Columbia’s library, 624 S. Michigan Ave., is adding “one more jewel in the crown” of its resources with a membership in the Center for Research Libraries starting in the Fall 2015 Semester, according to Library Dean Jan Chindlund.
CRL—a consortium of university, college and independent libraries that curates and maintains a collection of primary source materials—will complement more than 163 electronic databases and hundreds of thousands of print, electronic and physical resources already mad available through the library, according to Rebecca Courington, the library’s electronic resource coordinator.
“The idea for joining was in the back of our minds because we knew about it for a long time,” Chindlund said. “We posed the question to the provost [during the Spring 2015 Semester], and he was excited about it.”
A survey of faculty members during the semester showed an interest in joining the CRL, Chindlund said.
As a member institution of CRL, students and faculty will have access to high-quality specialized material, said Virginia Kerr, CRL’s head of Communications and Membership Development.
The material includes the largest collection of circulating newspapers in North America, more than 800,000 foreign doctoral dissertations, primary and legal documents from around the world and area studies materials, according to CRL’s website.
“We extend the resources of the individual library,” Kerr said. “CRL provides the specialized resources that [individual libraries] couldn’t justify having on site.”
The membership also includes access to resources from the Linda Hall Library for Science, Engineering & Technology Information for the World, based in Kansas City, Missouri, Chindlund said.
Gaining access to materials from the Linda Hall Library will be especially useful for faculty in the Science & Mathematics Department, said Dennis McGuire, head of technical services and collection development at the library.
“We collect in science and math because we offer classes,” McGuire said. “It’s not an in-depth collection by any means, so this really enhances the collection.”
If students or faculty members want to obtain research materials from CRL, they can search through its online collection, find the material they want and download a copy or have it sent to the college’s library through an interlibrary loan, according to McGuire.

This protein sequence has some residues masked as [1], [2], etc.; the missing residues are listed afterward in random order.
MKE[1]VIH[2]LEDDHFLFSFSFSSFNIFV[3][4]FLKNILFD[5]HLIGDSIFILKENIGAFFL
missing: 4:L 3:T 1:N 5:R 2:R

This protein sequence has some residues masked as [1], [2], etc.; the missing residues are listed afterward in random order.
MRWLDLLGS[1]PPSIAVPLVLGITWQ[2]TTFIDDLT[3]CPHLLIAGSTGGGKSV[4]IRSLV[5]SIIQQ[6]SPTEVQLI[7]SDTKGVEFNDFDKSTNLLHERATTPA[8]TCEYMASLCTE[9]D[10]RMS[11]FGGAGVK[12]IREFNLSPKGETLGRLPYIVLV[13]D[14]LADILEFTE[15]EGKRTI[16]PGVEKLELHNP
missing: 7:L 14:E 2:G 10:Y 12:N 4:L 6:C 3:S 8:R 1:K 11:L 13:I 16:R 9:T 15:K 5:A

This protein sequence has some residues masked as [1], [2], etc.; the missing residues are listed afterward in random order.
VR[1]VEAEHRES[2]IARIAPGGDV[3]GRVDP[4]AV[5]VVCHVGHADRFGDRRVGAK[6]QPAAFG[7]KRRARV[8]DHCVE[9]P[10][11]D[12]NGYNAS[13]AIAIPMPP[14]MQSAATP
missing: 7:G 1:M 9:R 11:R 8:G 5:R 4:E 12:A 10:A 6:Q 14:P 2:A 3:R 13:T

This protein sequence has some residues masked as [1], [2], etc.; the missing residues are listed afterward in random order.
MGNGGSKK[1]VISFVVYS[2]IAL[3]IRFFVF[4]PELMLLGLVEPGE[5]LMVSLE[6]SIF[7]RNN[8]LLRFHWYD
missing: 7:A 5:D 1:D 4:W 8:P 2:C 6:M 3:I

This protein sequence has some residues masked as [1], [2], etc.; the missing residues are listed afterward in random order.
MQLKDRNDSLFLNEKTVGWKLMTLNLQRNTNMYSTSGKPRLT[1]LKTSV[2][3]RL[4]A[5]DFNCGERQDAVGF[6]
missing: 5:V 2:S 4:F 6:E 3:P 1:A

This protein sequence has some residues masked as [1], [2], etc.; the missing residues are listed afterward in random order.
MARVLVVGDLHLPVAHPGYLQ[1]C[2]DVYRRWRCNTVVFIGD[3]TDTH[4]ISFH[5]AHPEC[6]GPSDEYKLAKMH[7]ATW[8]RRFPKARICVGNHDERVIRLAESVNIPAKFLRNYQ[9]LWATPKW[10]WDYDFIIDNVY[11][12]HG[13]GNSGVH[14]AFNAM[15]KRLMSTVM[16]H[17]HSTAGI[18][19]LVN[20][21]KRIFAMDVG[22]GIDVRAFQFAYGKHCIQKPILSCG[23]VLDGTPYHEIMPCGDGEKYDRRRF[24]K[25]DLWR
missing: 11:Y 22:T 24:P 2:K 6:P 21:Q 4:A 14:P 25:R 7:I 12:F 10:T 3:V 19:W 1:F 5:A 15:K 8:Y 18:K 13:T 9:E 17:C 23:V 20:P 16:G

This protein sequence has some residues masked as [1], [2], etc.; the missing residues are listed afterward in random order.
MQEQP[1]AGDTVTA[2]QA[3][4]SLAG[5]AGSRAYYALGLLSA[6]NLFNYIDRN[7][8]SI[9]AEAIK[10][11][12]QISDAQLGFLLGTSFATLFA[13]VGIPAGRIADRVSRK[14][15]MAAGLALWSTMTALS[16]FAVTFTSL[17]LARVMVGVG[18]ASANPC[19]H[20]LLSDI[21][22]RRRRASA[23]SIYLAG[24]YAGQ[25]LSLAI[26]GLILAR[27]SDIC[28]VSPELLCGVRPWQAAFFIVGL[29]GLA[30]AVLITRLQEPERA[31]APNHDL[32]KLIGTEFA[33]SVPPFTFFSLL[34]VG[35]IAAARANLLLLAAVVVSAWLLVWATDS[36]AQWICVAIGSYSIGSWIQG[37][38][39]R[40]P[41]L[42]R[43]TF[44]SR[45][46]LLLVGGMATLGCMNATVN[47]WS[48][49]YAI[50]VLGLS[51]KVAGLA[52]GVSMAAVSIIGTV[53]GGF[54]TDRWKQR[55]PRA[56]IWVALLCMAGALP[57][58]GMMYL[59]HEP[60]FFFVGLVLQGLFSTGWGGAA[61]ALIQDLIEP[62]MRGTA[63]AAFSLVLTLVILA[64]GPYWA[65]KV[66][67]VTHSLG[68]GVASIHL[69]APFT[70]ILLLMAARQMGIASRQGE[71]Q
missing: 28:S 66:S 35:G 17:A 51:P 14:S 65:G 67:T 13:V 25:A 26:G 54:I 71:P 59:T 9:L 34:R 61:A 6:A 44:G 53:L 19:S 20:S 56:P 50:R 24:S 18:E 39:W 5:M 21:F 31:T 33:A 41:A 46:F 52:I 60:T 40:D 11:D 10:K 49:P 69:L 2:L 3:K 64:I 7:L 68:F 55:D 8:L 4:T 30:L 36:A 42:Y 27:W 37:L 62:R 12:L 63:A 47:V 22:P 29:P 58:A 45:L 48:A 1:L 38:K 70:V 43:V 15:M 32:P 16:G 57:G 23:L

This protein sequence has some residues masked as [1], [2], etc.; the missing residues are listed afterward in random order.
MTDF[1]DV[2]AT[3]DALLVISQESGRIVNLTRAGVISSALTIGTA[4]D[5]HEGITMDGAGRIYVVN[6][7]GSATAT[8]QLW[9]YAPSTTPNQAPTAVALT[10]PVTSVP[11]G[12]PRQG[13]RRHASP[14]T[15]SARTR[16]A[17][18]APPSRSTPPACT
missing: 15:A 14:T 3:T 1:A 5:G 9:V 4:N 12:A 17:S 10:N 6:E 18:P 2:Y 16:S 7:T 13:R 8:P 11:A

Additionally, faculty and students will be able to suggest materials for CRL to purchase. Each person can request up to $2,000 worth of materials each year if the material adds to an already existing collection at CRL, McGuire said.
Resources available through CRL can be used by students and faculty conducting research projects or needing inspiration or reference material for more general projects, McGuire said, adding that use of CRL’s resources could also be incorporated into artistic projects.
“Even if they don’t have a research assignment, the ability to come here and be inspired by people who have done beautiful or exceptional work in the past is always here and ready for students to become influenced by,” Chindlund said.
Institutions that are interested in becoming members of CRL are required pay a cost-share, Kerr said.
“Because we are considered an extension of the individual library’s resources, our membership fees are considered cost-shares contributing to the cost of running our organization,” Kerr said.
Despite collegewide budget cuts, the library was able to absorb this cost into its budget, Chindlund said.
“We are about even with the last couple years [with our budget],” Chindlund said.
The library did eliminate redundancies in the databases they were purchasing to have some extra money for this membership, according to McGuire.
“The majority of [the now-eliminated databases] was overlapping so we were able to jettison one of them and still have access to materials that would be needed, and have a little bit of extra money that we could apply toward a membership,” McGuire said.